Essays, poems and Stories of an African-American

Friday, 7 August 2015

“Gender” From a Public Health Perspective


Gender as both a term and an aspect of socio-bio-culture, is like a vehicle.  Both women and men can drive it. To drive a vehicle one needs a permit. To get a permit or license one needs to attend driving lessons and pass testing after. Gender is such a tool too. It can be studied, analysed, synthesized and thematized.

Gender is a systematic progress towards actualization for both women and men. It should be a means to give both men and women a means to learn to negotiate with each other and explore each side's uniqueness with both given an unbiased start. It must be a socialization that highlights the unique contributions of women and men. It has to show how inequality can be addressed. Gender to be relevant to both women and men, it has to improve on accessibility, affordability, sustainability, negotiation, conservation and accountability as far as resource use goes. Gender must the desire to steer the dialogue towards how inequality can be addressed. Gender must be a means to show that all sexes can be productive and all that is required are spaces where that can be allowed to take place. Gender must allow for skills transfer to next generations both horizontally and vertically.  By horizontal means is meant the passage of skills from one generation to another. Vertical skills transfer is when it happens across sex, gender and cultural diversities. Gender is not simply an euphemism for anything to do with women. It should not be dismissed as feminization, emasculation. It is the broad sweep in which seas, mountains, forests, rivers and valleys are the vista that greets ones view.

Women have performed well in positions and roles that have been thought to be a reserve for men. Granted there are roles that women alone can do by virtue of anatomy such as gestation, lactation and nursing. On top of these, women can engage productively in roles that men have been engaged. There has to be an infrastructural mechanism to allow this to happen. Many have used such mechanisms like: feminism, pro-active inclusion, education of the girl-child, women movement building to name but a few. True, we may need reminders, in form of women or men to sharpen our focus on the usefulness of gender as a tool. But, it should not mean men will be served after all women have. Gender is about institutionalizing mechanisms through with women and men are able to fully actualize. 

Women have proved they too can be as productive as men and contribute to the general well-being of society. This can be seen across many cultures during meal times. Women contribute so much time to feeding the world. It was a woman who is credited to have invented a first computer. During the Beijing 1995 Women Forum, Robin Abrams a senior woman leader and innovator gave an in-depth presentation on the roles women played in early years as well as now, to design products and provide tools that elicit the best in people. She was referring to a computer. But there are other examples from Architecture, Medicine and Physics (e.g, Madam Curie). So, it would be so Jurassic Age-like to even start a debate that tends to cast women as weak! The thing to do should be how we institutionalize gender to serve all sexes.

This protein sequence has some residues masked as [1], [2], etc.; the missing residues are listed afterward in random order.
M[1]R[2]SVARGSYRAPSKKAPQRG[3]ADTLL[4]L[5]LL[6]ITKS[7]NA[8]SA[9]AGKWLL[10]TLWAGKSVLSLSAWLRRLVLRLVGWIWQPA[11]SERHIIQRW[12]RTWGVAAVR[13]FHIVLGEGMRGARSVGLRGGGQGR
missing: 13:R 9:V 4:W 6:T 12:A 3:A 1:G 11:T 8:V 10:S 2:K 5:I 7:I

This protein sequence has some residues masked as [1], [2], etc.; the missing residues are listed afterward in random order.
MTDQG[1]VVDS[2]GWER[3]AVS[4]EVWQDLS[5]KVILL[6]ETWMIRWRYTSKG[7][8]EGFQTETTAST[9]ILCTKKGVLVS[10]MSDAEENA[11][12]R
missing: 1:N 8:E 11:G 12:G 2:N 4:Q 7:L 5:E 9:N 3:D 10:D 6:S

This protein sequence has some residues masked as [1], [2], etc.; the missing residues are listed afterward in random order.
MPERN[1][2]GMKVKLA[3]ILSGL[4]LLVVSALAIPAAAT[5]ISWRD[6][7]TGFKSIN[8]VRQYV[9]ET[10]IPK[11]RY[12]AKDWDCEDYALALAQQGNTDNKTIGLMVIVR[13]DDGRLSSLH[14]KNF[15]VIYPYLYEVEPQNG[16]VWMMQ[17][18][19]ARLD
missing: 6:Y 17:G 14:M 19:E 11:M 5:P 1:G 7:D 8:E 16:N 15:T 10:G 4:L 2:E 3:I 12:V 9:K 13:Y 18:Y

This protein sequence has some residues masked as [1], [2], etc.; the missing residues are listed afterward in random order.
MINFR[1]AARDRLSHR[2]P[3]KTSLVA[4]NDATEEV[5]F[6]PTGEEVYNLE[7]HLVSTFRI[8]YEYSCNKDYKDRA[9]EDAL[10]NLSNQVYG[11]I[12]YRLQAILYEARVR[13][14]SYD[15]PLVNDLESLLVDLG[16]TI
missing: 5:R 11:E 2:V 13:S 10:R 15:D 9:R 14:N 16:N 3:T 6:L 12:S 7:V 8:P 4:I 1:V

Imagine a consistent effort to make amends, re-educate ourselves and equip our minds with an ability to think towards institutions. Gender can be a systematic progress towards actualization for both women and men. Right from childhood certain stereotypes that promote denigrating power roles can be challenged. In her blog on challenging traditional gender roles, Marsha R. (2012) shows how through the gifts given to girls and boys or women and men on Mother’s and Father’s Day each May and June of every year as an example of “countless ways we perpetuate the stereotypes and biases about what women and men are supposed to like and be like.” In it she continues to say “ our media, marketing, language, and culture about these expectations and assumptions filter down to the youngest of us.”


Gender must be a socialization that highlights the unique contributions of women and men. It is this attitude and paradigm shift that is critical to cause a much needed change among men and women. This change according to Sara Delamont (2001) will provide a structure that allows for detailed exposition of studies about gender differences and for a cumulative argument about the significance of changing social institutions.

Whenever the word gender is mentioned it should trigger the desire to steer the dialogue towards how inequality can be addressed. Gender to be relevant to both women and men, it has to throw light on accessibility, affordability, sustainability, negotiation, conservation and accountability that benefits all.  Gender must be a means to show that all sexes can be productive. Gender must allow for skills transfer to next generations both horizontally and vertically.  By horizontal means is meant the passage of skills from one generation to another. Vertical skills transfer is when it happens across sex, gender and cultural diversities.


REFERENCES:
1. Linda Lee Lindsey, 2014 December 11. Gender Roles: A sociological Perspective. Routledge
2. Marsha Rakestraw, 2012 June 11. 12 Children’s Picture books that challenge traditional gender roles. Retrieved from Institute for Humane Education website
3. Robin Abrams, 1995. Looking at technology through women’s eyes. Retrieved from http://gos.sbc.edu/a/abrams.html.
4. Sara Delamont, 2001. Open University Press.

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